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A Berlin Ironware Equestrian Figure of Frederick the Great of Prussia, 1820

Patinated iron. Equestrian figure of the Duke looking left, modelled in uniform wearing the breast star of the Order of the Black Eagle and tricorne hat.
The present figures most probably produced at Royal Prussian iron foundries in Berlin. The model is based loosely on the bronze equestrian statue designed by Christian Daniel Rauch in 1839 and unveiled in 1851 at the east end of Unter den Linden. During the Napoleonic Wars the use of Prussian ironware for decorative objects took on a patriotic significance as a symbol of resistance to the French occupation in the wake of military defeat. By the early to mid 19th century the Prussian foundries used the material for objects normally produced in bronze or marble in furtherance of strong patriotic sentiments in both public and domestic domains. 
Frederick the Great attracted the great thinkers of Enlightenment Europe to his court while establishing Prussia as a dominant military power. As a youth Frederick was a talented musician, a lover of philosophy and poetry, and an admirer of the French, whose language and culture would deeply mark his future reign. These interests infuriated his militaristic father and in 1730 Frederick attempted to run away to England, but the plot was foiled and Frederick imprisoned. His father not only had his main accomplice beheaded, but forced Frederick to watch. After King Frederick William I’s death in 1740, Frederick II, later the Great, stunned Europe by launching a surprise invasion of of Silesia, which then belonged to Habsburg Austria. This action triggered the War of the Austrian Succession, which lasted eight years and brought Frederick’s diplomatic and military skills to the fore. The Peace of Aachen ended the conflict in 1748 and formally ceded Silesia to Prussia, consolidating Prussia as a major European power.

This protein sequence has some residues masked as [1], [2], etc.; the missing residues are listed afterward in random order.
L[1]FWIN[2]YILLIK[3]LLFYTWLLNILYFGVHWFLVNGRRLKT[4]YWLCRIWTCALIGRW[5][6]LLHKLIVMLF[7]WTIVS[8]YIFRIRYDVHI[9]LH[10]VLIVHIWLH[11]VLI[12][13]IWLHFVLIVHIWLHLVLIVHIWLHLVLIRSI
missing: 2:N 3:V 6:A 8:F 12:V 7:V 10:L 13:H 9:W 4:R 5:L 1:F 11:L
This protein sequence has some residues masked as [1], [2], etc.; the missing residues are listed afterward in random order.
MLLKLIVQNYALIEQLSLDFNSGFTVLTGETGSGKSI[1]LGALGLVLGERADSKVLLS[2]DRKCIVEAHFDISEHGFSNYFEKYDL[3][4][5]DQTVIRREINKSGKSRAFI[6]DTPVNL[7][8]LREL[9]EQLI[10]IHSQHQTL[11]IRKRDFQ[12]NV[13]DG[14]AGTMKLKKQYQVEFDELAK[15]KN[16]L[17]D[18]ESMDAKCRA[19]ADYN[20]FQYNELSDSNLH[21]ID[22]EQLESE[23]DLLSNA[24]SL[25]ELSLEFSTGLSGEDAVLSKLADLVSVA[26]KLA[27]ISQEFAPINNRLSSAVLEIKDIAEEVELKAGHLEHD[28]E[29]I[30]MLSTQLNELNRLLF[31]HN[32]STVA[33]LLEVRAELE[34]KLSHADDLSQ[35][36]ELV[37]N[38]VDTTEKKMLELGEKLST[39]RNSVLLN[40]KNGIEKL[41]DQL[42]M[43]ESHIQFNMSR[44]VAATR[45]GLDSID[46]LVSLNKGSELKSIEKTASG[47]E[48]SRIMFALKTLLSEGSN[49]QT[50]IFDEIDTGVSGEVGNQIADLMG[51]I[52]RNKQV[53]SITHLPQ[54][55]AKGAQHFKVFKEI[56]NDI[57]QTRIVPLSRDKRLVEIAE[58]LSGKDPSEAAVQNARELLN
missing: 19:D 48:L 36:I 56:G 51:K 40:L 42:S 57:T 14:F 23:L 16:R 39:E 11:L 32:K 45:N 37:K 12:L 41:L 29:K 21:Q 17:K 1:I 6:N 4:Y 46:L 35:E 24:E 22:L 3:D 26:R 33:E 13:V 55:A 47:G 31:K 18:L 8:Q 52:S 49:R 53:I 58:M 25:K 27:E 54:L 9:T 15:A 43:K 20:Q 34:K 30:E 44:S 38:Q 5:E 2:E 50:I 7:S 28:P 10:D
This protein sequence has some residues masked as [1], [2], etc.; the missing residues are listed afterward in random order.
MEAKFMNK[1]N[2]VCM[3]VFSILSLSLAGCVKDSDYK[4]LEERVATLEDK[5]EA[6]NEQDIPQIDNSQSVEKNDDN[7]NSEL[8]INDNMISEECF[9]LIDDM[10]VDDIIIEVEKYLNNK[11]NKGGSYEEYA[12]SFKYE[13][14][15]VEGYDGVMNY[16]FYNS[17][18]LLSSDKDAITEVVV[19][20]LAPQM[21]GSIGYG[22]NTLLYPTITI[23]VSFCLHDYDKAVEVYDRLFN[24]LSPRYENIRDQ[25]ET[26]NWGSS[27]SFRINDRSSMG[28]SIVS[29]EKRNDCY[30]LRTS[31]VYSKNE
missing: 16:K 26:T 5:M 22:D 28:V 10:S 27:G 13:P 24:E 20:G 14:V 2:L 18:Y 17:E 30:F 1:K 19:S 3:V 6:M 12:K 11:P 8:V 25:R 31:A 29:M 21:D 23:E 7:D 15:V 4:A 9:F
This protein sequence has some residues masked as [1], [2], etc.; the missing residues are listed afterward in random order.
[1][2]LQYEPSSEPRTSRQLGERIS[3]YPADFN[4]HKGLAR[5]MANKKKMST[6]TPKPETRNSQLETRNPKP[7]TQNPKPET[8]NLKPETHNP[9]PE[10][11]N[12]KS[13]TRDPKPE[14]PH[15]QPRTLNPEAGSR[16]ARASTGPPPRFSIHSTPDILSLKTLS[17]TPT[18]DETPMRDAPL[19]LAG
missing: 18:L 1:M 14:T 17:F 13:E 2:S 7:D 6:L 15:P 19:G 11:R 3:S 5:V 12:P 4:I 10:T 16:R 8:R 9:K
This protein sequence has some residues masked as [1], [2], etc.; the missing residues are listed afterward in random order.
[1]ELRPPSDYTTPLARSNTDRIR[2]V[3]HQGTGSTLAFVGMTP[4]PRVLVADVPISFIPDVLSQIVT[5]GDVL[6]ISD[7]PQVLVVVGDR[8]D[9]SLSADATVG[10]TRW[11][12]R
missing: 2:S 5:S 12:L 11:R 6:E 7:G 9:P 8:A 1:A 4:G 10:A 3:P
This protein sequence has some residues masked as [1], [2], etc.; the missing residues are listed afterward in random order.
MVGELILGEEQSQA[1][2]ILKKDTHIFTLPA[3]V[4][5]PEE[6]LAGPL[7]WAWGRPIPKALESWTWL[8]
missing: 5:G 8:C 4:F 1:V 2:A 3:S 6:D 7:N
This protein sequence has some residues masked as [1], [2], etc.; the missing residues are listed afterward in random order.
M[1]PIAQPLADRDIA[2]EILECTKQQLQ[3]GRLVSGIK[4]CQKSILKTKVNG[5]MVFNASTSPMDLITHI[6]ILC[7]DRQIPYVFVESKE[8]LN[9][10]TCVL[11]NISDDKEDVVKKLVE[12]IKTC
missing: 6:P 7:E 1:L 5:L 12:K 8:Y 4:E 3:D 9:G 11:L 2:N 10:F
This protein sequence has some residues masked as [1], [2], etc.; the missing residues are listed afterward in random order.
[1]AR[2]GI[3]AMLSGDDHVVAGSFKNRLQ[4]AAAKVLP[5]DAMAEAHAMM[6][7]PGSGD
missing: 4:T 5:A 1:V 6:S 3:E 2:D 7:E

Frederick further combined his military success with the French ideals he had absorbed through his education, establishing the model for enlightened despotism in Europe.
In the late 1740s Frederick began building Sanssouci (‘carefree’), his extravagant summer palace in Potsdam, near Berlin. Frederick envisioned his estate as a Versailles for Berlin, a place for the enjoyment of the arts and the exploration of the latest developments in Enlightenment thinking. In due course Intellectuals arrived from all over Europe, causing Louis XV of France to declare “One more madman in the Prussian court and one less in mine.” Voltaire was undoubtedly the star of Frederick’s court but in 1753 they fell out. Frederick threw himself back into military pursuits. The ensuing Seven Years’ War (1756-1763) had major global ramifications that extended to North America and India. At first Frederick won resounding victories, defeating France and Austria at Rossbach in 1757. After reverses that fully tested Prussian resilience Frederick and his British ally  emerged victorious, with Prussia’s standing in Europe was considerably enhanced.
Thereafter Frederick kept faith with his Enlightenment ideals until the end of his reign. In his ‘Essay on the Forms of Government’ (1777), he argued that a prince ‘is merely the principal servant of the State. Hence, he must act with honesty, wisdom, and complete disinterestedness in such a way that he can render an account of his stewardship to his citizens.’ An unabashed dog lover, Frederick II is credited with coining the phrase ‘man’s best friend’.
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